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National Financial Reporting Authority (NFRA): Functions and Significance

  • Category
    Polity & Governance
  • Published
    21st Jun, 2022


With an aim of improving the powers of the National Financial Reporting Authority (NFRA), the government has committed to strengthen the mandates of defending the general public interests.


  • The decision to constitute the NFRA was taken after the role of auditors and the Institute of Chartered Accountants of India came under the scanner for alleged lapses in various corporate scams including that at the Punjab National Bank.


  • NFRA was constituted in 2018by the Government of India under section 132 (1) of the Companies Act, 2013. 
  • It functions as an audit regulator.
  • Its account is monitored by the Comptroller and Auditor-General of India.
  • It is headquartered in New Delhi.

Powers of National financial reporting authority:

  • NFRA, administered by the Ministry ofCorporate Affairs, regulates the auditing standards in the country.
  • It also oversees the Quality of Service provided by the accounting and audit professions.
  • According to the Companies Act, 2013 NFRA has following powers;
    • To investigate matters of professional misconduct by chartered accountants or CA firms, impose a penalty and debar the CA or firm for up to 10 years.
    • No other institute or body shall initiate or continue any proceedings in such matters of misconduct where the National Financial Reporting Authority has initiated an investigation.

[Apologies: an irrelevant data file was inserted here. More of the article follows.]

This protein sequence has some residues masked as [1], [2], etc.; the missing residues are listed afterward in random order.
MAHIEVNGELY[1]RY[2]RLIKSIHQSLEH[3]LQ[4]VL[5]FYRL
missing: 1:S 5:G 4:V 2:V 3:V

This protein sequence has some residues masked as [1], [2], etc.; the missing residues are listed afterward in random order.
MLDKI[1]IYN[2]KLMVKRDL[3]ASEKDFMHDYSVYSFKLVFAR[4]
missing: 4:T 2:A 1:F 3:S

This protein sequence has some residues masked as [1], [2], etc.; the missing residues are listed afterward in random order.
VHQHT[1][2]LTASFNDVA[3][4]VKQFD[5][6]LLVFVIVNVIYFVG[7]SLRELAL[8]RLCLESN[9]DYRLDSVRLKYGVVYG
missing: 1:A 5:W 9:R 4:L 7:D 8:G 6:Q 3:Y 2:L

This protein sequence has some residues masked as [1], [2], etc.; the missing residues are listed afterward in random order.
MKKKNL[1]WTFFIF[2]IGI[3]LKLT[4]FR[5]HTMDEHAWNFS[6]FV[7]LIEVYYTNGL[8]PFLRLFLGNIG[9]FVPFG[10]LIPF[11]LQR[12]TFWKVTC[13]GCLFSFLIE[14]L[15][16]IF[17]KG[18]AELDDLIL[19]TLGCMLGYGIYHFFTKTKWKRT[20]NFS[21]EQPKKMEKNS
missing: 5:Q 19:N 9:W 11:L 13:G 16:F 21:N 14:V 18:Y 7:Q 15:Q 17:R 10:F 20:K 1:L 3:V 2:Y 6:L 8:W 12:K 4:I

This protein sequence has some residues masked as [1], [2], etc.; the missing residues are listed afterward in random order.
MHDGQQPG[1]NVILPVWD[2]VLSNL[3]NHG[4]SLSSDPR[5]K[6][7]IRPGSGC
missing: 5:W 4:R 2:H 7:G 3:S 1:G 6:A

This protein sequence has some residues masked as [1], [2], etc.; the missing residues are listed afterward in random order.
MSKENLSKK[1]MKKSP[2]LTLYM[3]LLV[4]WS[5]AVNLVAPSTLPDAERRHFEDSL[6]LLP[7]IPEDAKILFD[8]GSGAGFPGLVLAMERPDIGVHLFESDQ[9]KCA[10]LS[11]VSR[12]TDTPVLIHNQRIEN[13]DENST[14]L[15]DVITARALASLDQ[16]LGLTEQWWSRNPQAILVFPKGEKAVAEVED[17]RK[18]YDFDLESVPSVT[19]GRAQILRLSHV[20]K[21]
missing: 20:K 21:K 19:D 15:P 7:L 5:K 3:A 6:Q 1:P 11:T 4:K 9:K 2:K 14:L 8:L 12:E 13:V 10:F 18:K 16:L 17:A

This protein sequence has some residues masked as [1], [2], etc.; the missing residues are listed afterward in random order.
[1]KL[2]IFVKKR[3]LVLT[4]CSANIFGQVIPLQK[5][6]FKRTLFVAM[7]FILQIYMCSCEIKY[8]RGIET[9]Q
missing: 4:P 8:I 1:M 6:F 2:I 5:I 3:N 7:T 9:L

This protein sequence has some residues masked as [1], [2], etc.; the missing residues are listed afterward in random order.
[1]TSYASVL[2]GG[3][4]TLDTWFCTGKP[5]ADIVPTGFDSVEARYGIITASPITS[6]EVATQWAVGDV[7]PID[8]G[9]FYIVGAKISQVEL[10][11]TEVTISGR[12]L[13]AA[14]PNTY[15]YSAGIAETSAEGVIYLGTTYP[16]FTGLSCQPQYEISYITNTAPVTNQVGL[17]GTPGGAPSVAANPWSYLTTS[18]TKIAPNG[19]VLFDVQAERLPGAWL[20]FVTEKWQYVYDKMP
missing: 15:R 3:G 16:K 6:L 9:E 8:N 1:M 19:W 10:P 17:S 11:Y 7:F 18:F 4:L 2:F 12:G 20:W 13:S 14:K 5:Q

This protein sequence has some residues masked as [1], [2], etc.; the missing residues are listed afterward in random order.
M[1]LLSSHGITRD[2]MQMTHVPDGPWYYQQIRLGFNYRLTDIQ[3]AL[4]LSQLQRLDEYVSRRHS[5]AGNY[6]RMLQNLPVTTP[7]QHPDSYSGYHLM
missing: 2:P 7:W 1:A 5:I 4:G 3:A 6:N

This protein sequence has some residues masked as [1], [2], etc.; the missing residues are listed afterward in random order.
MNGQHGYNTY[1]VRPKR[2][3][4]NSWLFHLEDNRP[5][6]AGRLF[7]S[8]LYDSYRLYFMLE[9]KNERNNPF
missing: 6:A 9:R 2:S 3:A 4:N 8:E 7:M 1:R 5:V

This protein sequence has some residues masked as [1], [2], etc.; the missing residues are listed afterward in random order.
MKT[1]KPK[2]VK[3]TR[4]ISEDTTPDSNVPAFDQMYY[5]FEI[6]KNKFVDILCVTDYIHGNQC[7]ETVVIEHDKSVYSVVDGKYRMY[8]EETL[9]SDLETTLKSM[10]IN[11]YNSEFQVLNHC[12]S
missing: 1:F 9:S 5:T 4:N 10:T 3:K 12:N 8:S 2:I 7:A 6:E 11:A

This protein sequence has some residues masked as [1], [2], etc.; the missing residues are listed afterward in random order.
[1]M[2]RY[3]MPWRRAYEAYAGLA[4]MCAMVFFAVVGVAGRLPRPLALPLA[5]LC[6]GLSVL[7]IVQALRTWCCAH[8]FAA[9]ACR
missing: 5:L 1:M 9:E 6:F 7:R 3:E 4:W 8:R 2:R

• It is expected that the NFRA’s functioning would result in improved domestic and foreign investments, improved economic growth, assistance in the development of the audit profession and supporting the globalisation of business through compliance with international practices.

Important roles played by NFRA

  • As an Advisor to the government: It recommends accounting and auditing policies and standards to be adopted by companies for approval by the Central Government.
  • As Enforcing Agency: Monitor and enforce compliance with accounting standards and auditing standards.
  • Eligible to issue penalty: Oversee the quality of service of the professions associated with ensuring compliance with such standards and suggest measures for improvement in the quality of service.
  • Guardian of Public Interest: Protect the public interest.

What is the need to strengthen NFRA?

  • To enable it to discharge its duties effectively as well as strengthen the mandates of protecting the public interests.
  • To bring in efficiency at the independent regulatory body.


  • India gains eligibility for IFIAR (International Forum of Independent Audit Regulators), which was denied earlier, resulting in enhancing the confidence of Foreign/Domestic investors and India’s position on a global scale.
  • Increase in foreign/domestic investors.
  • Economic growth.
  • IFIAR eligibility proves our international standards of business, further supporting globalization.
  • Further development of the auditing profession.
  • Establishment of NFRA will free resources for the ICAI to work on developing new and complex skills needed in the uncertain world of technology.

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